I could have guessed it would snow. I mean, having a Nissan
370Z Roadster in January is just asking for it and sure enough the weatherman gleefully obliged.
The Nissan 370Z
I had on test in June last year had shown me that this is a powerful, lively beast. So, as the road grew steadily whiter, so did my knuckles.
To be fair, the electronics did quite a pretty good job of keeping the 370Z roadster on the black stuff... well, in reality, it was now the white stuff. But I really did have to drive with the metaphorical eggshells on the throttle and brake pedals. Even then there were some slithers and slides that – but for the traction and stability programs – might have developed into something more lurid.
Although the actual snow was quite localised and very short lived, there was no chance across my five days with the 370Z Roadster to get the roof down – even if I had been daft enough to do so in January temperatures.
So what is Nissan doing building such a no-compromise sports car? Well, while they are probably better known for worthy, if not charismatic hatchbacks, Nissan have actually quite a history of sports cars.
There was the original 240Z – the car that inspired the modern day Z-cars. Then, more recently, there have been really hairy sports cars including the benignly-named Nissan Skyline GT-R. If the name conjures up images of peace, placid landscapes, think again, it was a real hooligan in sheep’s clothing.
Did I mention the time that a certain British Rally Champion gave me a real white knuckle ride in a Skyline GT-R once... I did. OK, I won’t mention it again. Back to the 370Z Roadster.
When I fitted myself behind the wheel (I really would have liked between one and two inches more legroom) and powered it up, I had forgotten how responsive this 370Z is.
Slot the car into “drive’ and the merest tickle on the throttle results in a scrabble of the wheels as the 370Z takes off. That ultra-responsive throttle and sharp uptake makes it nigh impossible to take off in placid manner. Just the lightest touch on the throttle seems to send all 328PS scurrying through the seven-speed automatic gearbox to the rear wheels.
This car is quick. Acceleration 0-62 takes just 5.8 seconds.
Indeed the Nissan 370Z Roadster is an all-round sharp car! Sharp responses. Sharp steering. Sharp handling. Sharp styling.
So sharp is the steering and the handling that every drive in a Nissan Z car reminds me of the 350Z I had on test a few years ago. I actually pulled that car over in the first few miles, so convinced was I that I had a puncture. Then I realised I was being fooled by the ultra-responsive steering. Every little movement of the steering wheel results in a reaction, which can lead to an overly lively, fishtailing driving style until you get used to it.
This level of responsiveness is not to everyone’s liking. Mrs Driveblog, for example, was clearly disconcerted after driving the 370Z home from its collection point. Me? Well it took me a few miles to reacquaint myself with the lightning reactions and to tighten the grip on the steering wheel determined to tame this beast.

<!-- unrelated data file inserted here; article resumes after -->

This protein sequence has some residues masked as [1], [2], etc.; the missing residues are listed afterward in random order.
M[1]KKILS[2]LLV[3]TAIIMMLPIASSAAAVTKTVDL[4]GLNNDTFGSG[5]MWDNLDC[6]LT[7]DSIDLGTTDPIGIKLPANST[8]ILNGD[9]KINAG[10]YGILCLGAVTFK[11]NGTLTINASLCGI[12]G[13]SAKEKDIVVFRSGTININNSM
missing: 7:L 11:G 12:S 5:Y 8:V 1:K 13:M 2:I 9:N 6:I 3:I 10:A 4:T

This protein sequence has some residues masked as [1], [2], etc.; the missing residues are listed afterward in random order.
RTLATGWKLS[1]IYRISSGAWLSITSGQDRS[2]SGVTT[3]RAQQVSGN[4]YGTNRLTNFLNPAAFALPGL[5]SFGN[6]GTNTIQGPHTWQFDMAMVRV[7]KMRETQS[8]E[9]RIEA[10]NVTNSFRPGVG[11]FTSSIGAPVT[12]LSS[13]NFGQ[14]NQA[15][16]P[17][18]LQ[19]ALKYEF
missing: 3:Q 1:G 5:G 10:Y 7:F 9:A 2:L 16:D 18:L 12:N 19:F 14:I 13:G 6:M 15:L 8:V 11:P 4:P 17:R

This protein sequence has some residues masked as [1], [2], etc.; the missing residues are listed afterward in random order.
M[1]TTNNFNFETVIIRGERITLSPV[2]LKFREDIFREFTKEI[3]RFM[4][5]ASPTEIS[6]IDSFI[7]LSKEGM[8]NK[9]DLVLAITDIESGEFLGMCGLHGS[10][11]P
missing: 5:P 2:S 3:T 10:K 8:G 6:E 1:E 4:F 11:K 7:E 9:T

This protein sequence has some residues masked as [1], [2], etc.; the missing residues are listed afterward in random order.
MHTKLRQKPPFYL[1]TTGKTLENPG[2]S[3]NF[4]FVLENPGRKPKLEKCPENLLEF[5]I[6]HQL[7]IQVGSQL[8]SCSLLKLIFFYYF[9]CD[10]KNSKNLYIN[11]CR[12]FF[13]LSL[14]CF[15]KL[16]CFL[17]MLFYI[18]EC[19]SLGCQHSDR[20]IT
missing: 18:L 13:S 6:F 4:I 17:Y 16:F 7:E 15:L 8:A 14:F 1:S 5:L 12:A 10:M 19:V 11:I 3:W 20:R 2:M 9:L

Once you get the measure of the 370Z it really is an entertaining car drive. But – apart from the rather nervous responses – there are other compromises you have to make for having so much fun.
The Nissan 370Z’s ride is firm, to the point of being uncomfortable on some of our horribly cratered roads. You feel every ridge and pothole. Unless you are a truly died-in-the-wool enthusiast, I reckon you might well begin to tire of this constant vibro massage.
The interior is not exactly spacious (I’ve already mentioned my legs feeling a tad cramped). Visibility with the hood up is rather limited. You have to approach oblique junctions as you would in a van, because over-the-shoulder three-quarters vision is simply non-existent.
Sticking with the practicality theme, the boot is a good rectangular shape, but it is quite small at 140 litres and quite shallow. But, then, sports cars are for taking two toothbrushes and a change of clothes in an overnight bag, aren’t they?
The official combined fuel consumption figure is 25.9 mpg and, on my five days of driving country roads and city streets I averaged just over 20 mpg. Carbon dioxide emissions are 254 g/km.
So if practicality and effortless driving are your goal then you should look at the other cars in your local Nissan showroom. But, if you crave a more exhilarating experience, the 370Z Roadster could be for you, if you promise to treat this car with respect. If you don’t it most assuredly will bite back.
At £37,300 on the road, the Nissan 370Z is quite an expensive plaything. Apart from that worrying few miles snaking through the snow, I thoroughly enjoyed it.
But, then, I knew I could jump back into my own car, for a more effortless, less frenetic drive, after I had my adrenaline fix.